1. I don’t have a standing desk, but I run for up to an hour three times a week. If I don’t do this, I’m at best 80% as productive, and sometimes it’s worse.

    I’ve also found that working at a coffee shop keeps me focused, because there is social pressure to work, from the busy people around me, but also because working at the coffee shop is book-ended by the 10 minute bike ride to and from it. This does as much for me (in terms of breaking up the day, helping me quietly re-prioritize, etc.) as actually being at the coffee shop.

  2. Also, the “learn to say no” overlap between “what we do well” and “what we can get paid to do” is haunting me. It pops into my head every time an assignment veers too far away from my core interests…

    • John Pavlus says:

      Oh man, me too. But it’s getting easier. Sometimes it helps me to think in terms of zero-sum opportunity costs. What will this gig PREVENT me from doing? If the answer is [shrug] or the equivalent, might as well take it. But it’s worth asking the question seriously.

      On the other hand, sometimes I try to short-circuit this kind of black-and-white thinking by reminding myself that everything is generative. Work begets work, all decisions (short of those that kill you!) result in learning. Taking something on that you could/”should” have said no to cannot subtract from your experience or knowledge. It’ll always add, although maybe not in an expected or pleasant way. Science (TM) has shown that human beings are psychologically wired to positively rationalize almost any decision or action in hindsight. But the overthinking, “maximizing” of hypothetical options, or just plain not-choosing– that’s what eats us up. So, when in doubt, “Pascal’s Wager of Productivity” might be: when in doubt, it’s in your best interest overall to Say Yes/Just Do It/[insert catchphrase here].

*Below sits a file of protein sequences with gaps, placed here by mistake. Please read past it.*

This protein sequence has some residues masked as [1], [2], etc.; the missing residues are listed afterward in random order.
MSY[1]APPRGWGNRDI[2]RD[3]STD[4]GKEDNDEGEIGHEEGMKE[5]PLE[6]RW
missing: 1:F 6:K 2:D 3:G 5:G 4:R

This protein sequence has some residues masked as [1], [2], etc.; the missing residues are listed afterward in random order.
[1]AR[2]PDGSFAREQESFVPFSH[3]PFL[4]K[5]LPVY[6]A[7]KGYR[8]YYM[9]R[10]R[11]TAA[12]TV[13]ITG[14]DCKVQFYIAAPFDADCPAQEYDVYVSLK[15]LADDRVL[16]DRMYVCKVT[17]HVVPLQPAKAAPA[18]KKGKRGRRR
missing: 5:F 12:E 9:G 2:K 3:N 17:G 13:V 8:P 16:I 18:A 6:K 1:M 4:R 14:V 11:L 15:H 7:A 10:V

Either way/anyway, I guess the key is just to act in such a way that you can look yourself in the eye the next morning with no regrets. Everything else is just details.

      /lifestuffyoudidntaskfor

      • John Pavlus says:

        Plus, many wise folks have observed that patterns emerge only in retrospect (and are usually shaped by events beyond our control anyway), so being too “strategic” with your time/attention/career plans/project load/reward points reaches a point of diminishing returns rather quickly. More effective to stay present and follow your gut when in doubt.

        “You can only make one dot at a time.” – Brian Eno
        “…You have to trust that the dots will somehow connect in your future.” – Steve Jobs
        “Do or do not. Only wieners overthink sh*t.” – Yoda (paraphrased)

      • Maybe this is unique to me, but I’ve spent a significant span of my career doing things I was good at but not necessarily fond of. So for me at least, there is definitely a known “no-go zone” at the intersection of what I’m good at and what I can get paid to do. And it includes things like marketing. Yuck.